UTM might think that by empowering Chilima to appoint his running mate and make him the party’s vice-president they have solved the problem he met in DPP and it will look good and nice.
This is not actually the case because the matter should have been the other way round in the sense that the convention as the supreme body of the party should have elected the vice-president and then Chilima could have followed it up by appointing such a person his running mate and, if Malawians ordain so, his vice-president both in government and the party.
What it means is that if indeed such a person become vice-president of the country as well as the party, he would have no mandate and base in the ruling UTM.
A position of vice-president should never be undermined in any party as it can cause instability as has been seen with UDF when former president Bakili Muluzi opted for Justin Malewezi as State vice-president and left out Aleke Banda who was his first vice in UDF.
It created problems that never left UDF until the time the party left government and Muluzi brought in the late Bingu wa Mutharika instead of the two to succeed him, leading to the break-up of UDF until today.
MCP’s president Lazarus Chakwera seems to have got it right after naming Sidik Mia his vice in the party as his running mate opening the door for Mia to also become State vice-president if the ticket wins the election come May 21 next year.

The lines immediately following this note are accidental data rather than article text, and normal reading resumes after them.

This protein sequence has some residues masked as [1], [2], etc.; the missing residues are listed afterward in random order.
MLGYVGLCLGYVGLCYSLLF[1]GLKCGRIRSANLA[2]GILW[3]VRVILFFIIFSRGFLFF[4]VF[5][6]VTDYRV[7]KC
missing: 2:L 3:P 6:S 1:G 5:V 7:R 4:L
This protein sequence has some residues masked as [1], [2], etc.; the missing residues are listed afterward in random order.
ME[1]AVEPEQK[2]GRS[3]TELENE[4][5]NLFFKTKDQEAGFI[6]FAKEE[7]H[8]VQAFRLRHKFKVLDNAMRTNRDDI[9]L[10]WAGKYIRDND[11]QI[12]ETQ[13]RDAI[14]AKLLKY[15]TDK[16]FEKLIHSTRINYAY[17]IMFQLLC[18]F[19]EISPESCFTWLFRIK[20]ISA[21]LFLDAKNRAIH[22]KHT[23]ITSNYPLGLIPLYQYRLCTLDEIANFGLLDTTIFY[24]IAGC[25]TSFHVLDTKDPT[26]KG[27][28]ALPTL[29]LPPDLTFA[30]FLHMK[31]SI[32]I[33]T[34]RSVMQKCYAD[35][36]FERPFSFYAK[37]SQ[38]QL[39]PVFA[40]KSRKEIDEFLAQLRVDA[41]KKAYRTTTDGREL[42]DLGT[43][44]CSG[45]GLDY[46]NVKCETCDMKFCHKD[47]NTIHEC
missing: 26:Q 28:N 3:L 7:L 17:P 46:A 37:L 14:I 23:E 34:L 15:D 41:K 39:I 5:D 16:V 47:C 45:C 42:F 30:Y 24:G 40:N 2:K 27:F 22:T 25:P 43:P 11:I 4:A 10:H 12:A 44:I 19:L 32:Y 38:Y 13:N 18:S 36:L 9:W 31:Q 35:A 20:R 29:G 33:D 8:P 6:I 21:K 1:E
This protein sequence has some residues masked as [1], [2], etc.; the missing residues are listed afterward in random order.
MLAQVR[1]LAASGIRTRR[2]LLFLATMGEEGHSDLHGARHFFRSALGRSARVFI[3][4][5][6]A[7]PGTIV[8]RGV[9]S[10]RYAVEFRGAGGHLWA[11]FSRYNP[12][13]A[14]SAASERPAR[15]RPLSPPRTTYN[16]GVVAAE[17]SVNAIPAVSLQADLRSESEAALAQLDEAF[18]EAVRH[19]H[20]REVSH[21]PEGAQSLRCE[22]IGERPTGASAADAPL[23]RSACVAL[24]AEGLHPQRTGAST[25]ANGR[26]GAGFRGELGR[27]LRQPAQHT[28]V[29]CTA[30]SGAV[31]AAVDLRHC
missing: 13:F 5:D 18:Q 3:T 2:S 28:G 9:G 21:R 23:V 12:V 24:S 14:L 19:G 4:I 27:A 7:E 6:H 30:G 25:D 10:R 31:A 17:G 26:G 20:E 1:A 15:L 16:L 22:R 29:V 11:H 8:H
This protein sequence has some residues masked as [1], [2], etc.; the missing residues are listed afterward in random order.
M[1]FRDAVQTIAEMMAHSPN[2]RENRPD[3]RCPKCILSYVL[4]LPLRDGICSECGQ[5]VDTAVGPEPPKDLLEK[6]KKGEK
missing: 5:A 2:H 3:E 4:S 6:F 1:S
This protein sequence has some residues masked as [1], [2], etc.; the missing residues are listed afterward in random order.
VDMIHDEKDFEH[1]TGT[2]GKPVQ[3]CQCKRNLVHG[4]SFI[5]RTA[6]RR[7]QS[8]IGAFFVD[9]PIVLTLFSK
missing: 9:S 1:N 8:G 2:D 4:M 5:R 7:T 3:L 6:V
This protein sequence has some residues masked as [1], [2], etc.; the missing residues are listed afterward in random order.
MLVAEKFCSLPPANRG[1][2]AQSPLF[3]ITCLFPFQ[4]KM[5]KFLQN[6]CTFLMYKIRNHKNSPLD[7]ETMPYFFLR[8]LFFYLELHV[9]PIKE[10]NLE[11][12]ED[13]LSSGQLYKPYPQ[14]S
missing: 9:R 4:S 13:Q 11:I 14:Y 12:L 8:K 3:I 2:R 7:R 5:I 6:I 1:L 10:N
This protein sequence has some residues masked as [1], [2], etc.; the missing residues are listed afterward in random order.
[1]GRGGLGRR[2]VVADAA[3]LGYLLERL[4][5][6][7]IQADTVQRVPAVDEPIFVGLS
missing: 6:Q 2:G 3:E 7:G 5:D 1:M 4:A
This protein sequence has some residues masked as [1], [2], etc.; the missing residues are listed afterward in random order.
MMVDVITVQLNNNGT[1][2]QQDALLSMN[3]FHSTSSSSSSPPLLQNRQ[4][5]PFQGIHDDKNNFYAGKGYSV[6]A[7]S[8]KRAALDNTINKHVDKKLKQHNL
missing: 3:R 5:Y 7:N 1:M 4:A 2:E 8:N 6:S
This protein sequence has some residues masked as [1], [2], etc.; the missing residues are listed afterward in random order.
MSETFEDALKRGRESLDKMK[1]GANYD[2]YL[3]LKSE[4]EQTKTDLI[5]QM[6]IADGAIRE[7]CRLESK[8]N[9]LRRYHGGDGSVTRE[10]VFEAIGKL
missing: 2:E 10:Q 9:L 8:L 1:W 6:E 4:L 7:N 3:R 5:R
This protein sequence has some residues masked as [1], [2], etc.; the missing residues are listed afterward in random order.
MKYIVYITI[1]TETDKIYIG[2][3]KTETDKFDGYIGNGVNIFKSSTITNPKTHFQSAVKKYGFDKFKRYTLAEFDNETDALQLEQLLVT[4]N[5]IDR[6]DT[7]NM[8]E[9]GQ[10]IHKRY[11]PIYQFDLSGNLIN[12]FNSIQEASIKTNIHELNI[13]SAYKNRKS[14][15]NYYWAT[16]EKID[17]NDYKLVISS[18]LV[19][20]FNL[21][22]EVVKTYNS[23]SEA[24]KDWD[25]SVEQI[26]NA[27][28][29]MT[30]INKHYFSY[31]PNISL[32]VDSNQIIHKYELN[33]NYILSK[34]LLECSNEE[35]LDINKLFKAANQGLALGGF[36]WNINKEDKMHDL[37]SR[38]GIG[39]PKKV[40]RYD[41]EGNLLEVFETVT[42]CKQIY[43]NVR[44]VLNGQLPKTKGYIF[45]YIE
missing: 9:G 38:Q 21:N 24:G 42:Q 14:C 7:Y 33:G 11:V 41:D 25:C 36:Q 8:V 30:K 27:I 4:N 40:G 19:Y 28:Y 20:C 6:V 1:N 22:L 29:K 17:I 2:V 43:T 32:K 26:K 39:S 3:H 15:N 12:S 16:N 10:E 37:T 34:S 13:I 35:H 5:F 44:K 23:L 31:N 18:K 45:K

Of course, the drawback is that such an arrangement precludes any hope of MCP forming an alliance with anybody and offering them the running-mate spot in such a set-up.
To me, the biggest problem in our parties is that most of them are founded on individuals and founder syndrome seems to be afflicting them instead of the conventions being the supreme body calling the major shots.
No one was brave enough to stand against Chilima because they thought challenging him would somehow undermine his leadership being the founder of the party.
The same thing happened in MCP and DPP with no one challenging the incumbents for the big posts.
Eve in PP and UDF, the incumbents had little-known contenders challenging Joyce Banda and Atupele Muluzi for the position of president that it was almost travesty of the whole process.
The only exception was in DPP where there was real competition for the position of vice-presidency for South where we saw bigwigs such as Joseph Mwanamvekha and Henry Mussa as well George Chaponda, who later withdrew, challenging the eventual winner Kondwani Nankhumwa.
That is the competition that democracy requires as it brings excitement and satisfaction to the eventual winner, in this case, Nankhumwa that people trusted them and have their mandate.
The culture of real democracy will only start in political parties and then that will feed into the national democratic discourse.
The only drawback is the founder syndrome as certain names are synonymous with certain parties and no one wants to challenge them in the most fundamental way.
It is stifling grassroots democracy.